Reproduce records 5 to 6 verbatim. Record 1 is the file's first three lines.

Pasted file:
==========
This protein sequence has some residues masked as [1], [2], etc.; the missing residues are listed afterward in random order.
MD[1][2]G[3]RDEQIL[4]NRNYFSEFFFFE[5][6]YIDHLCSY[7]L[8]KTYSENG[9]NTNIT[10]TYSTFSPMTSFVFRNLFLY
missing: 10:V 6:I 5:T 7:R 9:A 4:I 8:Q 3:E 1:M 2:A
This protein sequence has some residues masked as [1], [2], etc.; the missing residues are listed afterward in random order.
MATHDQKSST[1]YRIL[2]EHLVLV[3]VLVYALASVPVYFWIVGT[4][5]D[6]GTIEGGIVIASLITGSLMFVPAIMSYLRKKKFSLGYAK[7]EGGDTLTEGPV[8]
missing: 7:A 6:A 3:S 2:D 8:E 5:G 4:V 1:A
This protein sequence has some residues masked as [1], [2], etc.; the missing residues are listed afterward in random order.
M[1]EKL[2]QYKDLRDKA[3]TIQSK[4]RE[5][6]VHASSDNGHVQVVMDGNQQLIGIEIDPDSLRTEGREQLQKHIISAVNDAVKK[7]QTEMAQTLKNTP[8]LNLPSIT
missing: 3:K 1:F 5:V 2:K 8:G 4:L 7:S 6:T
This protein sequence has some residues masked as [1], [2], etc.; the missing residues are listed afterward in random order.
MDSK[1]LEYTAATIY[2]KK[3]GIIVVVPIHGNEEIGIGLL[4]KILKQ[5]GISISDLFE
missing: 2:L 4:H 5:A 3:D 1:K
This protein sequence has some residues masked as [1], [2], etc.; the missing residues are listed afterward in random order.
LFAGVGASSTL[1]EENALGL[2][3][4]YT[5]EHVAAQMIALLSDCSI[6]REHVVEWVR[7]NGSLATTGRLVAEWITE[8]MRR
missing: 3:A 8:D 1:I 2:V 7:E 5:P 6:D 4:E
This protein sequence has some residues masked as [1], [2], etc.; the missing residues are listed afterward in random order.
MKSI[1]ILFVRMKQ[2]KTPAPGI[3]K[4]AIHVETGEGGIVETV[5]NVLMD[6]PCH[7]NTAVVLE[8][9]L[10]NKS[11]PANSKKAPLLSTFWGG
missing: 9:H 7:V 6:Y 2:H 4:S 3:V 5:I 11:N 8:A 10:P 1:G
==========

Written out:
This protein sequence has some residues masked as [1], [2], etc.; the missing residues are listed afterward in random order.
LFAGVGASSTL[1]EENALGL[2][3][4]YT[5]EHVAAQMIALLSDCSI[6]REHVVEWVR[7]NGSLATTGRLVAEWITE[8]MRR
missing: 3:A 8:D 1:I 2:V 7:E 5:P 6:D 4:E
This protein sequence has some residues masked as [1], [2], etc.; the missing residues are listed afterward in random order.
MKSI[1]ILFVRMKQ[2]KTPAPGI[3]K[4]AIHVETGEGGIVETV[5]NVLMD[6]PCH[7]NTAVVLE[8][9]L[10]NKS[11]PANSKKAPLLSTFWGG
missing: 9:H 7:V 6:Y 2:H 4:S 3:V 5:I 11:N 8:A 10:P 1:G